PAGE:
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The effect of heavy metals on the immune system at low concentrations.

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Institute of Hygiene, The University of Graz, Austria.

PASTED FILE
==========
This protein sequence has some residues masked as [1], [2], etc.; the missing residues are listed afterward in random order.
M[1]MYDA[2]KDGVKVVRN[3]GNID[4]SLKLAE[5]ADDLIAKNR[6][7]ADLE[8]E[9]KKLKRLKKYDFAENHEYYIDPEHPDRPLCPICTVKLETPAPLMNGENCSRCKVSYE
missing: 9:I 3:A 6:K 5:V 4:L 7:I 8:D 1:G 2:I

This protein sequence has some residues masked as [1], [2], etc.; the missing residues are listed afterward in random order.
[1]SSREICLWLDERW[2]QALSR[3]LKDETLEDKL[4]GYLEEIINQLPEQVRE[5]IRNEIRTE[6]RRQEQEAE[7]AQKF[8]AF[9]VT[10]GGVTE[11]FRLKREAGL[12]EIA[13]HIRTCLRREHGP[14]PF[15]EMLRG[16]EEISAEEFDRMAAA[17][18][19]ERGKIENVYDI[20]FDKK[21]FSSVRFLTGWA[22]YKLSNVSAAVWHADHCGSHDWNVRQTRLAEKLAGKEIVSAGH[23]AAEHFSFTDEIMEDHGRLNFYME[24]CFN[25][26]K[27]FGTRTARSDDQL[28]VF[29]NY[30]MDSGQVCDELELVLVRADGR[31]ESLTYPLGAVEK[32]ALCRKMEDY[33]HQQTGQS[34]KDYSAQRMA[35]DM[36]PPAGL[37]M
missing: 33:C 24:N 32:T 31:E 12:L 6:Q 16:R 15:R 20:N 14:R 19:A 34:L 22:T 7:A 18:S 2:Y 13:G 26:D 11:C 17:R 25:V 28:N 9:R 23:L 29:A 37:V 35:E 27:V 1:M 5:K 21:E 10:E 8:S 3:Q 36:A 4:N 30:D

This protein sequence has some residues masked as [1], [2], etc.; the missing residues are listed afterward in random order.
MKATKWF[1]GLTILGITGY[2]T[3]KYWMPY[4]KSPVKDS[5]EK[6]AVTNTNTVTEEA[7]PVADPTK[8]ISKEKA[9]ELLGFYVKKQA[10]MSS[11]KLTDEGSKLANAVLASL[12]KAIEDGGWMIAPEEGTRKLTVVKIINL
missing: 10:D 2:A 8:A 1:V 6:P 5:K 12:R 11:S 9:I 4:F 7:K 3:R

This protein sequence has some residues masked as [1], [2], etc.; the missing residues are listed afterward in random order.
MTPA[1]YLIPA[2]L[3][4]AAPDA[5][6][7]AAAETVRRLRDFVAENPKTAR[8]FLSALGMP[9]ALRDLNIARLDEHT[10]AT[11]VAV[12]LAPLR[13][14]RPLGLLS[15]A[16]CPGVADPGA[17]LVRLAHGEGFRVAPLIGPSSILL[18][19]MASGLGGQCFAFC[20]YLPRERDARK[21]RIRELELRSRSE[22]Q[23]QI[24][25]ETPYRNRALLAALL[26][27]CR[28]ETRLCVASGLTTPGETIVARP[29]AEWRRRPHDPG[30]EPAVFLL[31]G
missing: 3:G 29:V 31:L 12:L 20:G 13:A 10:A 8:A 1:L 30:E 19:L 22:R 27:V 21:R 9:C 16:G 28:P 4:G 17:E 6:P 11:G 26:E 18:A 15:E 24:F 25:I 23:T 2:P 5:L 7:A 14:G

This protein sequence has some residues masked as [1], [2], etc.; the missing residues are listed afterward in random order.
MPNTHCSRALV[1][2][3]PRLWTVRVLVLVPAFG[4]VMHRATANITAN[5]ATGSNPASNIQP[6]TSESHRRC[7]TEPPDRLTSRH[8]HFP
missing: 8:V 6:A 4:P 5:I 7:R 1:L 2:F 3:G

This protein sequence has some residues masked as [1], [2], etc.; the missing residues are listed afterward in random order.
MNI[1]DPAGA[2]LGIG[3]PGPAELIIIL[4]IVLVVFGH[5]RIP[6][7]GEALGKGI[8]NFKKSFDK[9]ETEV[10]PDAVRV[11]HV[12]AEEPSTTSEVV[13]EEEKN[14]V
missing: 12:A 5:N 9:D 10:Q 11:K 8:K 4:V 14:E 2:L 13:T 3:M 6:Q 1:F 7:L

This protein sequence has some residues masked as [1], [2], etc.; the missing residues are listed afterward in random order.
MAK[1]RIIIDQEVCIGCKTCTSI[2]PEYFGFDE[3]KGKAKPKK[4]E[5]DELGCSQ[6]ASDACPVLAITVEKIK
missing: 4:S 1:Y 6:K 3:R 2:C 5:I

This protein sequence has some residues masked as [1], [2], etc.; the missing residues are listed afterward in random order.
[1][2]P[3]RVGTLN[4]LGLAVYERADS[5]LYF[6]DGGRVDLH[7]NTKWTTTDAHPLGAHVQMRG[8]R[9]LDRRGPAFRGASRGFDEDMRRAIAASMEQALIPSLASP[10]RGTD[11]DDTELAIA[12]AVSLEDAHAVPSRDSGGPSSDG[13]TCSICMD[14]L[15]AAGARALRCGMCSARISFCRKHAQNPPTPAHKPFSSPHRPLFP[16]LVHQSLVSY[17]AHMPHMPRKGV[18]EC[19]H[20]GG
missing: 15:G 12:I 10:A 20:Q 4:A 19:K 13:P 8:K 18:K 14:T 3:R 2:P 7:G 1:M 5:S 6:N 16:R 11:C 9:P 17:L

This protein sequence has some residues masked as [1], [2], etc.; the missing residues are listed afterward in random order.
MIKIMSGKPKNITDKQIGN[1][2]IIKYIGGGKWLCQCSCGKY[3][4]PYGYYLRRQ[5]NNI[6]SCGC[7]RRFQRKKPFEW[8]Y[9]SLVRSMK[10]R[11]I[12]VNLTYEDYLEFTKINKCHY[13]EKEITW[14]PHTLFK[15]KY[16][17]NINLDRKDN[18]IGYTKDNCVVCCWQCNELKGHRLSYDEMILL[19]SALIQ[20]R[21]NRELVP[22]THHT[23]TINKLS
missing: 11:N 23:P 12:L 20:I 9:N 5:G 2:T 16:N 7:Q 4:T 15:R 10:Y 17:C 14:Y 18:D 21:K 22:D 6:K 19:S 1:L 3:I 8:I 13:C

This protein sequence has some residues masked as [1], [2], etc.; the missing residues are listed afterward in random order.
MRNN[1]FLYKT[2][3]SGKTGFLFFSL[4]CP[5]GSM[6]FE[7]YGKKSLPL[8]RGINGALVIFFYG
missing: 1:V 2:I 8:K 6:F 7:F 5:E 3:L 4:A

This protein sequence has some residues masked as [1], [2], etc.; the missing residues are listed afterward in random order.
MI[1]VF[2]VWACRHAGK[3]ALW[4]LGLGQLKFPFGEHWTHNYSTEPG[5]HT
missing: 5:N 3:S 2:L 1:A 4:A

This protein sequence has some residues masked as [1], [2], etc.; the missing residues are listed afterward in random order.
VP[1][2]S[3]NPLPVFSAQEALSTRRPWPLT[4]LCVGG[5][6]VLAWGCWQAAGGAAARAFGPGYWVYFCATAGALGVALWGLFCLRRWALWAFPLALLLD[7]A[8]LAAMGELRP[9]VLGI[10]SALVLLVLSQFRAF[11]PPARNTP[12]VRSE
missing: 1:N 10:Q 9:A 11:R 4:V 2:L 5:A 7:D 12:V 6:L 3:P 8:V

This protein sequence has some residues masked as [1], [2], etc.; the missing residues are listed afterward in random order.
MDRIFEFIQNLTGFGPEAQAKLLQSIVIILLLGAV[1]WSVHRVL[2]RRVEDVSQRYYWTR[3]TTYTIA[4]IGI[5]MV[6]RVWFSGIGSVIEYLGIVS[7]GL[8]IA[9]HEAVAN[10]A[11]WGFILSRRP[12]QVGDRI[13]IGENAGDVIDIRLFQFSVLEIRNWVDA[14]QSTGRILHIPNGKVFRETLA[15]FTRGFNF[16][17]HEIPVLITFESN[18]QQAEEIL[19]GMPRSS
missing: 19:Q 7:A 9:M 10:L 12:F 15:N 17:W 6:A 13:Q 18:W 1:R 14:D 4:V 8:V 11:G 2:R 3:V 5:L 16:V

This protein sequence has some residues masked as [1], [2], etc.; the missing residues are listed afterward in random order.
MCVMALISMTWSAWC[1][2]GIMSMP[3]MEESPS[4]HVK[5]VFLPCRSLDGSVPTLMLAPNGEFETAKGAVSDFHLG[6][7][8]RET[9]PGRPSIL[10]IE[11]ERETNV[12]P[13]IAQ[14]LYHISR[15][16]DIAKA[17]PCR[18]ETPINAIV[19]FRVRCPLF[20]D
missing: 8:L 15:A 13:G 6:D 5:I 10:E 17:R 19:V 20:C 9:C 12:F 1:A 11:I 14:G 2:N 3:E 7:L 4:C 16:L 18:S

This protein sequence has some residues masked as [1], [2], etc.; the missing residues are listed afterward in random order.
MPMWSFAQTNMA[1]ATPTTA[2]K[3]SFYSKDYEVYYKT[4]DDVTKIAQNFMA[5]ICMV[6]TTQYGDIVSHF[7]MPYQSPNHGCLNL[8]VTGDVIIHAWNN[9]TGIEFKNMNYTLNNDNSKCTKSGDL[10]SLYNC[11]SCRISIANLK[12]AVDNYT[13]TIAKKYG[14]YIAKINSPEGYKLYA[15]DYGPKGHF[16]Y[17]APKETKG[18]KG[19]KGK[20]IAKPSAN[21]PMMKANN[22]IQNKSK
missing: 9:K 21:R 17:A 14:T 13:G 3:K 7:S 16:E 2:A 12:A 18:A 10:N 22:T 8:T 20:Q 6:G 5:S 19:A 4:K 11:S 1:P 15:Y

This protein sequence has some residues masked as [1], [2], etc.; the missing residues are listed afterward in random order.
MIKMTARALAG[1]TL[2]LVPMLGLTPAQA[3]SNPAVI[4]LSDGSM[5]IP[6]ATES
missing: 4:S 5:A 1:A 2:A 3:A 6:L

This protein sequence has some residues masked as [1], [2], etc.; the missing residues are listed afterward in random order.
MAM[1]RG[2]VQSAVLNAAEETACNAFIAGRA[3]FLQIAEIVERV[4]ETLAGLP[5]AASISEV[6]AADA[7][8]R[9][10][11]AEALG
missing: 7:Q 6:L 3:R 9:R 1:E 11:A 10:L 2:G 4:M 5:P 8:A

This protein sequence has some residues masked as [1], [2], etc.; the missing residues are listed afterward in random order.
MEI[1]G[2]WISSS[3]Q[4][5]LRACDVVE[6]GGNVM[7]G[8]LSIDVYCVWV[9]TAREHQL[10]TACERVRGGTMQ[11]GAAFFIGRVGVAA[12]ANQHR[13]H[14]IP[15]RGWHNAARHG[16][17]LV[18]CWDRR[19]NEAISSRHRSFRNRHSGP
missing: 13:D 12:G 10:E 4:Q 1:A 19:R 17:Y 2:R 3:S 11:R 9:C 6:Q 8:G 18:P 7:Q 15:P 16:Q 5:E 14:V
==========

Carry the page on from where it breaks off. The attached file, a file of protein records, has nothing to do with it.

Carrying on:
The present study describes the effect of cadmium on lymphokines that cannot be directly traced to an allergen, or antigen in order to be able to explain various immunological processes. Exposure to various environmental pollutants is known to induce epithelial and inflammatory changes, characterized by a release of cytokines and other soluble mediators. Heavy metals like CdCl2 can induce, or inhibit the synthesis and expression of the inflammatory cytokines IL-1beta, IL-4, IL-6, TNF-alpha, IFN-gamma and ICAM-1. Normal human peripherial blood mononuclear cells (PBMCs) were exposed for different periods of times (1 to 96 h) to 0, 5, 25 and 50 micromoles CdCl2, and mRNA for the above cytokines was quantified by RT-PCR. Highly purified blood B cells and PBMCs from healthy donors were stimulated with IL-4 and aCD40 mAb and incubated with non-toxic concentrations of cadmium chloride (0,1-10 micromol). Levels of IgG and IgE were measured in the supernatants. Proliferation and expression of surface markers were determined by measuring [3H]-thymidine incorporation and by flow cytometry. The study showed that the in vitro synthesis of IgE by purified B cells or PBMCs stimulated with IL-4/aCD40 is inhibited by Cd at doses as low as 0,1 microM. Cd was found to inhibit IL-4/aCD40 induced proliferation of purified B cells and PBMCs in a dose dependent fashion. Most strikingly, only IgE but not IgG synthesis of purified B cells was inhibited by Cd. These data suggest that inhibition of IgE synthesis in human B lymphocytes by Cd seems to be a selective effect on immunoglobulin synthesis.

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